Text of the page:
Social justice advocate urges Class of 2019 to get involved
Delivering a Saturday morning keynote address from the podium at Wheaton College (Mass.) with all the passion of a pastor delivering a sermon from a pulpit, the Rev. Dr. William Joseph Barber II, an award-winning social justice advocate, told the seniors that they are graduating into a moral crisis in America and presented them with a critical challenge:
“Class of 2019, I have come today to issue both a caution and a call. And it is that you must graduate today, get up, get together and get involved tomorrow,” Barber said. “America needs you to answer the call, to stand up and stand against those things contrary to life, liberty, the pursuit of happiness, and to be against anything that is trying to destroy anybody’s fundamental human rights. I believe that you must decide how you can be a part of reviving the heart of this democracy.”
On a picture-perfect day at Wheaton College’s 184th Commencement, applause and cheers erupted throughout the wide-ranging speech that quoted scripture, pulled from historical facts, dissected current events and even referenced the words of Chance the Rapper.
Barber outlined the wrongs that graduates should get involved in making right—from helping the poor to fighting against immigration policies that break apart families. And he stressed that this is the perfect generation to make a difference.
“It has always been young people who have stepped forward at moments of crisis in this nation’s history to offer the leadership that can push us toward a more perfect union,” he said.
The pastor of Greenleaf Christian Church in Goldsboro, N.C., and president emeritus of the North Carolina conference of the NAACP, Barber is known for his ability to organize inclusive coalitions across race, gender, age and class to promote and protect civil rights and liberties through a number of initiatives.
He also is co-chair of the Poor People’s Campaign, an effort originally launched in 1967 by the Rev. Dr. Martin Luther King Jr., which seeks to unite people in communities nationwide and give them the tools to challenge systemic racism, poverty, ecological devastation and other key issues.
For the past two years he has been traveling the country as part of his efforts with the Poor People’s Campaign. Barber said that seeing firsthand some of the harshest realities of poverty in the richest nation in the world clearly shows that something must be done.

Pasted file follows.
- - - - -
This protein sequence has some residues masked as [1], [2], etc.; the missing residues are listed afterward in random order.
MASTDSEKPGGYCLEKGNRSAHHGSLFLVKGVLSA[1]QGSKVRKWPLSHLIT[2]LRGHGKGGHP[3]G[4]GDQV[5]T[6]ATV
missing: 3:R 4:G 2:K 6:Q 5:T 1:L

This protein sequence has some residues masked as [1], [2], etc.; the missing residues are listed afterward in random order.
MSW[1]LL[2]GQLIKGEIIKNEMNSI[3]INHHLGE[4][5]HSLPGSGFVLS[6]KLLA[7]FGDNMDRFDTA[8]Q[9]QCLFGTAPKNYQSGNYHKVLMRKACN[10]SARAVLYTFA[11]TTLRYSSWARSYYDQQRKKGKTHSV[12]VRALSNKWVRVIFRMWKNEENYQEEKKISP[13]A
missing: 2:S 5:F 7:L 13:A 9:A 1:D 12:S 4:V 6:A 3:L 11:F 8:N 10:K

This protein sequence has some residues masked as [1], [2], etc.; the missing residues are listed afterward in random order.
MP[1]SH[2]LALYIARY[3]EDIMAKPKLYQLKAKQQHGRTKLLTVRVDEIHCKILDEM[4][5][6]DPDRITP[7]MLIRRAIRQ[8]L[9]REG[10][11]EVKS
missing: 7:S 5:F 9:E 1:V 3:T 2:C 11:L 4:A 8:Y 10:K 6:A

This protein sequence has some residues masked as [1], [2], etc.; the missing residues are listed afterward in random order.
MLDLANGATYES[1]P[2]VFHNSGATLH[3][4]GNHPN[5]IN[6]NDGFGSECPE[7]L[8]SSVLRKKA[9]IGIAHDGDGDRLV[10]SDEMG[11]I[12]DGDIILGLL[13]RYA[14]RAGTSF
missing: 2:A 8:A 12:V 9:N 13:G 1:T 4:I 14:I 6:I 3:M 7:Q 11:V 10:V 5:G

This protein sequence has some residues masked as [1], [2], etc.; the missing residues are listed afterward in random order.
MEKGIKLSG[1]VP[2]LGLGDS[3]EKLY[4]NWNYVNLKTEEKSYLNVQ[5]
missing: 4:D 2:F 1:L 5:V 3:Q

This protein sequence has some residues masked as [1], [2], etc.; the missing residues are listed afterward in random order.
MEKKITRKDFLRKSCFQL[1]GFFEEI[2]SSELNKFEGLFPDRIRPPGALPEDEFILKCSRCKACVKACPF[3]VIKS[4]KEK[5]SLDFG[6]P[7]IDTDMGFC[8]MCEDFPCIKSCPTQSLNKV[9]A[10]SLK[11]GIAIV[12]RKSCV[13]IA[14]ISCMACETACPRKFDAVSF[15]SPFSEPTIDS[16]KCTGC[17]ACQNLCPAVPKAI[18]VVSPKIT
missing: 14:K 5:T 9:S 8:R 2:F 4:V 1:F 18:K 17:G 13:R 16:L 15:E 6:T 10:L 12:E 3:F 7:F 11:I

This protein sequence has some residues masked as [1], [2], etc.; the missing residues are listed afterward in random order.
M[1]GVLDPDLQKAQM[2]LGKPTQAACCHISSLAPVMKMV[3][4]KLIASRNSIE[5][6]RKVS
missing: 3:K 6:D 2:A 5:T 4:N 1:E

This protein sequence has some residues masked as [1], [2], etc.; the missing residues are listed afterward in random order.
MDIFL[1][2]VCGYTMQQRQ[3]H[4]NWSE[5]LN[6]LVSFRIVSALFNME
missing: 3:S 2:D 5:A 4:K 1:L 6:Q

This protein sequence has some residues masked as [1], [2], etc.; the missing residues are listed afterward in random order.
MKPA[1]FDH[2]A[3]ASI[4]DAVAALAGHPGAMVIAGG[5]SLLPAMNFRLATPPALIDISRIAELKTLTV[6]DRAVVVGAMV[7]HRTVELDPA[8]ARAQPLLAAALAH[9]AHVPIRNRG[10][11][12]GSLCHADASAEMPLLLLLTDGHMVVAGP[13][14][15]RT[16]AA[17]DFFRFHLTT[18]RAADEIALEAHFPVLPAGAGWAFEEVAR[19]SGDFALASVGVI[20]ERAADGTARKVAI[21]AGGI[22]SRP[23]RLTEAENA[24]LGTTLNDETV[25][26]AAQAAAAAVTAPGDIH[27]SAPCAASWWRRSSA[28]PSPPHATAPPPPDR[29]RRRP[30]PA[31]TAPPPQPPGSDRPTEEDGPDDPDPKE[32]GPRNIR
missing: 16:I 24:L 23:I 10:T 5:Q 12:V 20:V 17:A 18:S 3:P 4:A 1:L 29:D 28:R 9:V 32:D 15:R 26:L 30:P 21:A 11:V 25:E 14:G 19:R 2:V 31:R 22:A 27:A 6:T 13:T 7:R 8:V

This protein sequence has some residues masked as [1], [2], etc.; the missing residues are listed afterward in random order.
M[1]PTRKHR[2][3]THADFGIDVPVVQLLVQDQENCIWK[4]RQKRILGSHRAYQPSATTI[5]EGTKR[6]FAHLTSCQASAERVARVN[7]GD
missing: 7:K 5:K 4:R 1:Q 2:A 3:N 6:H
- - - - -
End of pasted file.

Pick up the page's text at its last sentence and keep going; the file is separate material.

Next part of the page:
“Never in the history has there been a generation with so much at their disposal to make a difference. Your parents did more with less. You must do more with more,” he told the 332 graduates.
Harriet Tubman didn’t need much to help free the slaves, he noted. “Harriet Tubman got 500 slaves out of slavery. She didn’t have email. She didn’t have Facebook. She didn’t have texting. She didn’t even know what Twitter was. …She had a constitution, a deep constitution in her soul and would not merely accept wrong.”
As his voice rose in intensity, he stressed the power of working together: “Together love can take on hate. Together mercy can take on meanness. Together justice can take on injustice. Together truth can defeat lies. Together we can come together and protest. We can come together and vote together. We can push back wrong together. We can lift up rights together. Together we can get up and get involved and we can change America.”
Barber, who got a standing ovation at the end of his speech, received an honorary Doctor of Laws degree at the Commencement ceremony, along with two alumni honorees: Jeffrey K. Chin ’94 and Bonnie G. Wittner ’69.
Since 2013, Chin has served as chief executive officer at Big Brothers Big Sisters of Central Massachusetts/Metro West Inc., a nonprofit agency that matches disadvantaged and at-risk youth with mentors in more than 42 communities, providing support through meaningful and lasting one-on-one relationships. Wittner was appointed as a judge to the Criminal Court of New York City in July 1983 and promoted to the Supreme Court, Criminal Term, of the State of New York in 1987. She served in Bronx County for five years, then in New York County from 1993 until her retirement in June 2017.
Wheaton College is a private, liberal arts college in Norton, Mass., that emphasizes the combination of rigorous academic study with internships and other experiential learning opportunities for every student. Wheaton students enjoy exceptional outcomes after graduation; 97 percent find success in gaining employment, pursuing graduate or professional studies or earning a post-graduation fellowship within six months of graduation. The Princeton Review named Wheaton to its list of “Colleges That Pay You Back.” The college also has been named a top 50 Liberal Arts College by Times Higher Education and the Wall Street Journal for two consecutive years.